BEIJING — The coronavirus outbreak is shaking up China's investing industry, as companies shift their business mentalities, while others seek new opportunities.
Rapid economic growth in China once meant that businesses could ride short trends and quickly generate capital for their founders' next venture, with little thought to the long-term consequences, or opportunities.
Now, some in the industry say more start-ups are realizing the importance of having more capital on hand, while investors are assessing what trends the virus' disruptions may accelerate. The coronavirus that's killed more than 2,900 people in China has brought much of the country to a near standstill, following last year's slowdown in official GDP growth to 6.1%.
The venture capital industry in China was already struggling last year.
After surging over the last decade to a high $110.7 billion in deal value in 2018, Chinese venture capital deals dropped to $49.4 billion in value last year, according to financial data firm PitchBook. The value of VC deals notched just $2.1 billion for this year through Feb. 26, the company added.
"The virus is a kind of transmission of negativity," said Jeff Wu, a China-focused partner at Silicon Valley-based Pegasus Tech Ventures, according to a CNBC translation of his Mandarin-language remarks. "2020 will be even harder."
"For the first half of the year, VC, PE (private equity firms) need to maintain their network, maintain their cash flow," Wu said.
Investors speak generally of canceled meetings and delays in deals as a result of the virus. It's just a slice of the ripple effects the highly contagious disease is having on the Chinese economy. Global companies that rely on factories in the mainland are worrying about the ability of suppliers to get back to work and fulfill orders.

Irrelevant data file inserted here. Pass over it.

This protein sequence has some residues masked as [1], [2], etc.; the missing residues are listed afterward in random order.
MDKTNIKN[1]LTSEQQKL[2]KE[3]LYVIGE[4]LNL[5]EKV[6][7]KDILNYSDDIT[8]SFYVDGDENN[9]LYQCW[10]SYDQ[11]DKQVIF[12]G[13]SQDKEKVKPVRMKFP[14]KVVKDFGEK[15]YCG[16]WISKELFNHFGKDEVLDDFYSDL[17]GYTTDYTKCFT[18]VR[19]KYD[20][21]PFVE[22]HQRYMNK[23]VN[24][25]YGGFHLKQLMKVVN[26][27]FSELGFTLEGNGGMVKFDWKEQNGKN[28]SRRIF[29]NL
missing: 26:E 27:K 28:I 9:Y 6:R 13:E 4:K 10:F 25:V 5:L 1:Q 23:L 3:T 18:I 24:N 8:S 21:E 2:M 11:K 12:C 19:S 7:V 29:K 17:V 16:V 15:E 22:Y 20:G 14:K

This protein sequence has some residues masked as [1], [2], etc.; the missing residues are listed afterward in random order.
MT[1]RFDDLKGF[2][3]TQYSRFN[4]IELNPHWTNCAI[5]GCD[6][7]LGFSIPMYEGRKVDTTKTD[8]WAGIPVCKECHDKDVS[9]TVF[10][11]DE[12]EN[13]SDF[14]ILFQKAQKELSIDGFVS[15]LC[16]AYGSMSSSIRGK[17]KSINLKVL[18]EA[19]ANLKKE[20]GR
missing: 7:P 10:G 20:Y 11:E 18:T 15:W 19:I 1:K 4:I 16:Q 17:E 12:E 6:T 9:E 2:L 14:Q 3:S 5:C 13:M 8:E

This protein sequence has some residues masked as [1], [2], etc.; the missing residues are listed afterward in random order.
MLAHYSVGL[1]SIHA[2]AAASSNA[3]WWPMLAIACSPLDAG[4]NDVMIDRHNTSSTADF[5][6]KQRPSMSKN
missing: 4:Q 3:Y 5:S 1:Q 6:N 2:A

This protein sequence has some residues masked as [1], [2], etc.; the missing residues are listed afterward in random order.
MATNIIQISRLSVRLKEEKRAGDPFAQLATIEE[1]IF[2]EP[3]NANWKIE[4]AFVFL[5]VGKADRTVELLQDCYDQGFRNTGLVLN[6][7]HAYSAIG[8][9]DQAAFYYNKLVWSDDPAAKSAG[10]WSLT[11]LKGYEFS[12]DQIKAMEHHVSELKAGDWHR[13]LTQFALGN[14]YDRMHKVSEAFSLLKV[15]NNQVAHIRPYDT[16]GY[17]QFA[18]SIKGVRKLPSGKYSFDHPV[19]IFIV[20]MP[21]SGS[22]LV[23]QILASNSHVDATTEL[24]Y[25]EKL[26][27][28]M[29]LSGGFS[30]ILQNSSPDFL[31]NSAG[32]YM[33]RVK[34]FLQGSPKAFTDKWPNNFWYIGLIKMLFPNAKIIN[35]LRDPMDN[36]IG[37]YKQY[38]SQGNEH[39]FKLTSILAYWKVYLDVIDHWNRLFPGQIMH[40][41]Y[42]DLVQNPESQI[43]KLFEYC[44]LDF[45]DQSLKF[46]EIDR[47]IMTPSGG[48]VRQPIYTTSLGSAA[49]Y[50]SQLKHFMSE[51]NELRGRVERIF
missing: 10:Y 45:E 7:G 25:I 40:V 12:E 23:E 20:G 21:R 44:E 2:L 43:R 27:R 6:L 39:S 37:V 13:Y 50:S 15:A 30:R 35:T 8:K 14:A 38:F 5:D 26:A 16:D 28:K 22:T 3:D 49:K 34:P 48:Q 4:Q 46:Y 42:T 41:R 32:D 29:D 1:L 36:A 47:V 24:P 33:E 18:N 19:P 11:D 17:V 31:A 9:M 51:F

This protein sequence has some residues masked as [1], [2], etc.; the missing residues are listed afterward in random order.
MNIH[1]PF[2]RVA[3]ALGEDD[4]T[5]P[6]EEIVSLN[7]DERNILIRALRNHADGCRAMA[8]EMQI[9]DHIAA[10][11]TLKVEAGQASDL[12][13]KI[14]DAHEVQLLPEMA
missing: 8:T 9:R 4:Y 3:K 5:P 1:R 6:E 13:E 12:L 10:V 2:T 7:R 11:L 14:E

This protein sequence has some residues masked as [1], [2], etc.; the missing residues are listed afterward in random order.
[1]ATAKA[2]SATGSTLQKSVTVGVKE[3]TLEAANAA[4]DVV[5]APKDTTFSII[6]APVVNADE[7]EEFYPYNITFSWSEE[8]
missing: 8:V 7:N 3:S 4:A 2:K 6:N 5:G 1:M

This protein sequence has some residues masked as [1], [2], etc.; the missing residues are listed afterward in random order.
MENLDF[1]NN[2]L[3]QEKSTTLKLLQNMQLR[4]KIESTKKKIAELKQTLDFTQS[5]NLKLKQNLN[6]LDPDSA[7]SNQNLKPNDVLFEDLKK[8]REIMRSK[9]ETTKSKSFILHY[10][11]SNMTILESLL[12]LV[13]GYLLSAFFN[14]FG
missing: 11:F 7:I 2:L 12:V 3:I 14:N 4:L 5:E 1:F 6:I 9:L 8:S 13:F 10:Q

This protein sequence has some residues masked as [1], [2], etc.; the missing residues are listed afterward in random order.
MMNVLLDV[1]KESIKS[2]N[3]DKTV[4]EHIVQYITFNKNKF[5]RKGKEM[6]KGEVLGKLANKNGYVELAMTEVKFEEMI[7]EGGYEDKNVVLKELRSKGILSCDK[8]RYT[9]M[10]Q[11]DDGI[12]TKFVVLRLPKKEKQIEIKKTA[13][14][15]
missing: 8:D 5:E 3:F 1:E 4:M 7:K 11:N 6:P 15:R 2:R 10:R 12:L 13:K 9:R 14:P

Hubei province and its capital of Wuhan, the center of the outbreak, are still reporting deaths and hundreds of new cases, even if the virus' spread seems to have stalled in the rest of the country. The disease has now spread beyond China's borders and infected thousands in at least 60 countries around the world.
"After this crisis, the market will definitely slow down. That will definitely slow down the private equity market in China," Michael Xu, managing partner at China-based CEC Asset Management, said in an interview. The private equity market in China is very small, and "U.S. private equity (firms) cannot come to China to do their due diligence, cannot close the deal."
Preqin said China-based venture capital and private equity firms have raised about $600 million so far this year, versus $84 billion for all of last year.
The industry's struggles have created opportunities for Xu, who says the firm is flush with cash despite having to delay the launch of its second U.S.-dollar fund from February to June. "We see a huge, huge opportunity after this crisis to buy a lot of our (investment portfolio) competitors (at) a very cheap price," he said.
The firm's investments include biotech, medical device and e-commerce businesses, which have not really been affected much, even if they're not necessarily doing as well as before the virus hit, Xu said. He noted that one investment in a convenience store chain in Wuhan is still making money — roughly 2 million yuan ($286,000) a day — despite the city's quarantine state.
In the niche industry of Chinese e-cigarette makers — which has attracted tens of millions of dollars and big-name investors such as Sequoia Capital — the virus is just the latest challenge.